Handicapped daughter teaches dad meaning of life

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In the debate about abortion, it is often noted that parents should have the ability to terminate a pregnancy if abnormalities are found in the fetus.

Ignoring the fact that some “seriously defective” fetuses emerge into the world as perfectly formed children, many parents of children with severe needs will admit the kids bring them a lot of joy in the midst of challenges.

The best man in my wedding and his wife raised a son very much like Kennady in the story below. Their testimony is very similar to that of Kennady’s parents.

From USA Today:

Before their daughter Kennady was born, Robin Steele and his wife, Erica, learned the girl had fluid on the brain. Eight weeks after her birth, that they discovered she also had Alobar Holoprosencephaly, a rare, fatal disease in which the brain’s two hemispheres fail to completely separate.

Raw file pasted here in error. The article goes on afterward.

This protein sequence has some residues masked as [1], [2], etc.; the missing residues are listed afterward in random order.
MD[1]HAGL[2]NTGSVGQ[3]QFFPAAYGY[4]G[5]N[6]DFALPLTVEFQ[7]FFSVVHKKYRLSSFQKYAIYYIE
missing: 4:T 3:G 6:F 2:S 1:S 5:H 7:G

Doctors gave Kennady six months to 2 years to live.

17 years later, Kennady is still going strong. She doesn’t walk, talk or eat with her mouth or use her hands. She requires 24-hour care. But she smiles when she’s joyful or communicates her frustration with her facial expressions.

Over the years, Robin said, Kennady taught him to accept what is and that a person’s meaning comes not from they can do or accomplish but from simply being. “We’re human beings,” he said, “not human doings.”

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Greg Gerber

A native of Wisconsin who moved to Arizona in 2009, Greg Gerber is a DODO -- Dad of Daughters Only -- to three grown daughters. He worked as a journalist for many years before pursuing a career as a faith-based writer, author, coach and speaker. Greg is the author of Pornocide: How Lust is Killing Your Faith, Stealing Your Joy and Destroying Your Life.

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